Encouragement for Families – FUN family activities for the weekend

It’s a Week of Encouragement on The Morning Thing. Today (8/27), we took the encouragement to the family.

We shared some fun family activities you can try out on a weekend.
We all know that this school year is going to be different.
We hope that these ideas can help you plan some special weekend activities to keep your family encouraged throughout the week.  

Check out these 14 Fun Weekend Family Activities from imom.com
Click HERE to see the list. Some of these activities will have restrictions because of Covid-19.

1. High School Sporting Event

Go to a local high school football, basketball or any other game. Games will usually cost anywhere up to $5 and are sometimes even free for kids! To make this even more fun, collect plastic bottles and any cardboard/poster board to make signs and noisemakers to cheer your team on.

2. Mystery Trip

Take the kids on a mystery trip. Give them clues about your destination as you get closer. It can be something as simple as an ice cream shop or a playground, or a trip to a museum or amusement park. The possible destinations are endless—just make it a surprise!

3. Family Theater

Put your child in the spotlight and put on a family play. You can make this as simple or detailed as you want by creating costumes, props, tickets, and maybe even some yummy refreshments. This is also a great opportunity to record a home video!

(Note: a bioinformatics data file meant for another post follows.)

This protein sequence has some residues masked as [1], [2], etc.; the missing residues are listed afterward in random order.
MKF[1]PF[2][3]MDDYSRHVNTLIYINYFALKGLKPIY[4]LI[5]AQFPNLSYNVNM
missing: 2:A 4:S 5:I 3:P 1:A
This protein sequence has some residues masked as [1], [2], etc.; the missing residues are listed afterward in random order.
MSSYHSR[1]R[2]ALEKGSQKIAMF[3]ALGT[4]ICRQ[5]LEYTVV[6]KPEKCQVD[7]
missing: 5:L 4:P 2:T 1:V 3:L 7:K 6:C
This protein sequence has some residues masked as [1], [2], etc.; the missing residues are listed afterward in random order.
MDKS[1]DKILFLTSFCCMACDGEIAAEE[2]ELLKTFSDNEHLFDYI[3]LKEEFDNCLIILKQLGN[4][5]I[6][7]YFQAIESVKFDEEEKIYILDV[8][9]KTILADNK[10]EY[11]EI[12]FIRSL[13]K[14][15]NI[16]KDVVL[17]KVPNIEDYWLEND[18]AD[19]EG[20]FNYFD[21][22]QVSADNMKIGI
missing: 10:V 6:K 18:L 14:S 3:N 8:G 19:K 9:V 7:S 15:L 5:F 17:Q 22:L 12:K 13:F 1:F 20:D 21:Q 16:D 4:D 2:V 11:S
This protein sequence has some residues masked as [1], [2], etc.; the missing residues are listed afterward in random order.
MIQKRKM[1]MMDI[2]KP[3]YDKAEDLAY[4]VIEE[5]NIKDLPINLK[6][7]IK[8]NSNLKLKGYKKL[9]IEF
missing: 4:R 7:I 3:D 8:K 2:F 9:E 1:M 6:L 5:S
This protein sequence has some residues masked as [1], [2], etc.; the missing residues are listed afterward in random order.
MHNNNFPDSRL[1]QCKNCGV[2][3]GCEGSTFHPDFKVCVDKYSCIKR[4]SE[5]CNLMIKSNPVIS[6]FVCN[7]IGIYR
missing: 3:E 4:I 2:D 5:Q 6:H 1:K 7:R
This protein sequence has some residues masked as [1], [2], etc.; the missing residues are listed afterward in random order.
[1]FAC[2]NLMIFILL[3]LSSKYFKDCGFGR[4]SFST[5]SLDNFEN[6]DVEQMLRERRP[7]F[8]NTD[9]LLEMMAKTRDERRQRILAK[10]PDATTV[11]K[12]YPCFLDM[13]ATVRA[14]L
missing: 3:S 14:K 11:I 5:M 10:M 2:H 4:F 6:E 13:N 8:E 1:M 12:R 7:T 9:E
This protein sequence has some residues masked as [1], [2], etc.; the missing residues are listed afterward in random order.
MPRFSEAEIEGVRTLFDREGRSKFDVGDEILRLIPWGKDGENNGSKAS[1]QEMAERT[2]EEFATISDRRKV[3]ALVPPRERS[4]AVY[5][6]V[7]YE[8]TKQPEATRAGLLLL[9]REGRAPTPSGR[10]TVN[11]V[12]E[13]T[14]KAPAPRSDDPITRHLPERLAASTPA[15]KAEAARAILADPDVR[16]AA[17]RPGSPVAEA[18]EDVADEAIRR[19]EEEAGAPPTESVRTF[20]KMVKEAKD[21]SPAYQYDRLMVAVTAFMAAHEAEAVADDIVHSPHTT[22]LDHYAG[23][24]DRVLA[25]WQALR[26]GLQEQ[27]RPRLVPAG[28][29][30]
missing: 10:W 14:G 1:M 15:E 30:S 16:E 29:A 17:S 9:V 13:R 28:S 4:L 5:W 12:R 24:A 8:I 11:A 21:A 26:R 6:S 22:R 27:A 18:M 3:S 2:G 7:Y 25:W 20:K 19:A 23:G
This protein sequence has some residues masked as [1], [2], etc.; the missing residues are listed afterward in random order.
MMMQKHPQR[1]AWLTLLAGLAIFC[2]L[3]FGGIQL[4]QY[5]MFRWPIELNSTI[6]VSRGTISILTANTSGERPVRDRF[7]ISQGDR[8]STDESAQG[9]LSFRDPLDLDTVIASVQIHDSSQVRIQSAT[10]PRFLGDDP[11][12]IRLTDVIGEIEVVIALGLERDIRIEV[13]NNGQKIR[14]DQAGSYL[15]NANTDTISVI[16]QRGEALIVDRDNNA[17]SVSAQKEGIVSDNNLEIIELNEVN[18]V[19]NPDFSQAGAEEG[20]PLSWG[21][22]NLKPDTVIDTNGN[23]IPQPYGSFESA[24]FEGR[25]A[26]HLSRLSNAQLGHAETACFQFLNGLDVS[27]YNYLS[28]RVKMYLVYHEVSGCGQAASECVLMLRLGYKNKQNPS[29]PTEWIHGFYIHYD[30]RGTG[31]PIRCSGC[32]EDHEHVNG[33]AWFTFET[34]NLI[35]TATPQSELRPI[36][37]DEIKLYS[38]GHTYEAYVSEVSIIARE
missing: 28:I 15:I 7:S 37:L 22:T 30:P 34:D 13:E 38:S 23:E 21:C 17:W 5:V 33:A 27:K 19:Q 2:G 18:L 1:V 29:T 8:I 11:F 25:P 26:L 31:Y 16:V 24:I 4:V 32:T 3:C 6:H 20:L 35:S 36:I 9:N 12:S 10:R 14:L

4. The Family Restaurant

Let your children prepare a meal and serve it to you and your husband restaurant style. This is a great way for them to have fun in the kitchen and a memorable experience for everyone!

5. Gardening 101

Plant flowers (indoors in a flower pot or outside). Let your child pick out what kind of flower he or she wants to plant and teach them how to take care of it.

6. Be Our Guest

Get to know the family of one of your child’s friends by having the family over for a cookout.

7. Picture Perfect

Let your kids take photos, print them, and make a photo album—then have the kids think of captions. Photo albums are easy, fun, and serve as a great keepsake!

8. Scavenger Hunt

Have a fun, free scavenger hunt. You can make up fun clues and even have a prize at the end! If you aren’t too sure where to start, look up some ideas on the internet to get you going.

9. Bike Ride

Go on a bike ride that ends with a picnic. Map your route before you leave, choosing new and interesting destinations each week. This day will be full of fun, food, and great exercise!

10. Spa Day (girls only!)

Have a spa hour—paint each other’s nails, do your hair, and let them put makeup on you. To make your spa day even better, wear bathrobes and put on some soothing tunes!

11. Obstacle Course

Build an obstacle course and let each family member compete for the best time. You can even make certificates or medals for everyone.

12. Garage Sale

Have a garage sale and let your kids decide how to spend the proceeds on a family day. Who says you can’t have fun and tidy up the garage at the same time?